Phase Seven

By Baselinemag  |  Posted 2002-11-01 Print this article Print

Milestones along General Motors' route to becoming the first all-digital automaker.

Phase Seven
Month 24 and Beyond: Defect Tracking
Data Added: Warranty and dealer report data, engineering modifications, service bulletins
Storage Requirement: 1.4 terabytes

Once GM ships a vehicle, the lifecycle management phase begins—what GM calls "continuous product improvement." But unlike software, auto bug-fixes aren't as easy as pulling down a fix from a Web page.

GM's engineers both collect information on problems from dealers and broadcast fixes out to them as quickly as possible—employing everything from satellite broadcasts to daily voice-mail messages for service managers. Service managers also are able to e-mail or call engineers during a launch with emerging issues and get quick resolution.

Once a vehicle is shipped to dealers, the product planning team gets direct feedback on quality issues from dealers through both in-person dealer council meetings and via satellite broadcasts.

Warranty claims are another way of tracking quality issues. GM sets a benchmark level for warranty and service incidents and costs for each vehicle it ships. Data is imported from dealer service records into a data warehouse for analysis, and reports on that data—and any problems that have exceeded the benchmark levels set for that product—are pushed out to the vehicle line team.

GM also is putting the onus of dealing with warranty claims back on its suppliers—along with additional information technology burdens. In the case of Johnson Controls, says John Waraniak, warranty and aftermarket repair demands mean that Johnson now needs to hold onto product data for the entire lifecycle of the vehicles the company's work ships in—and that can be in excess of 15 years, from design to final retirement of a part.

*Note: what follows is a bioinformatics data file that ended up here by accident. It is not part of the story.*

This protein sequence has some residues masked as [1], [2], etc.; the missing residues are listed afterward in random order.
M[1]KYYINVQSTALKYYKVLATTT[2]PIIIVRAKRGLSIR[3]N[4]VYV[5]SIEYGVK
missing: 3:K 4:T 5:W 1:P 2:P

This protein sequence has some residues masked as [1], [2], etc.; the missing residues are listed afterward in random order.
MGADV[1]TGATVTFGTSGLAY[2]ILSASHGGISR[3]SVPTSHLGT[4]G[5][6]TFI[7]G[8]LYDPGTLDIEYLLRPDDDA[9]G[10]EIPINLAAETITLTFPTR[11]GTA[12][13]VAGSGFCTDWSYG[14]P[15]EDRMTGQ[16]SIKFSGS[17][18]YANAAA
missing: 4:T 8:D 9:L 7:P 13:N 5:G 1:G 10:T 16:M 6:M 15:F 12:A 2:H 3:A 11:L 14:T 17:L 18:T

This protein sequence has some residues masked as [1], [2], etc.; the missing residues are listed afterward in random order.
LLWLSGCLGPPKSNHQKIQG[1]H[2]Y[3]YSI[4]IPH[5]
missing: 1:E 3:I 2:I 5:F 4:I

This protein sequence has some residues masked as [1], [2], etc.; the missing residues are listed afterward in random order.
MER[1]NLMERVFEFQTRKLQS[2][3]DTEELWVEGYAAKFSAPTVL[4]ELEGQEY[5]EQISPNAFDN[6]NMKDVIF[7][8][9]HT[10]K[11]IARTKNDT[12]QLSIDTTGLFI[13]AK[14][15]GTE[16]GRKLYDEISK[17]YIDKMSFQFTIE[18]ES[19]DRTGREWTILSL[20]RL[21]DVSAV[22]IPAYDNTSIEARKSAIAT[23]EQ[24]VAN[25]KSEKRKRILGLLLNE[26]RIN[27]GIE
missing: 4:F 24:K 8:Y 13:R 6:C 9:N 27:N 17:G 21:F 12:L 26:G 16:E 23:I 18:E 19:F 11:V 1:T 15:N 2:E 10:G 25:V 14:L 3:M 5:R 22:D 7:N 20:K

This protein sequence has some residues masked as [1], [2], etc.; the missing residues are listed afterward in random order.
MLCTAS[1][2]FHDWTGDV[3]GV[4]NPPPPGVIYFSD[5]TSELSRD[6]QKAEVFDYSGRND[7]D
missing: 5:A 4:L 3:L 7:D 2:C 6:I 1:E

Of course, GM hopes that its new process will dramatically reduce the number of warranty claims. So far, that seems to be the case. Giaraffa says there have been no problems to speak of with the CTS other than a noise problem in fifth gear in the manual transmission version of the car. GM engineers say this turned out not to be a product development problem, but a supplier problem—the supplier, a German company that also makes transmissions for BMW, had "some inconsistencies in manufacturing." The problem was discovered early in the car's rollout, and production of the manual-transmission CTS was reduced until the problem was resolved.


Submit a Comment

Loading Comments...
eWeek eWeek

Have the latest technology news and resources emailed to you everyday.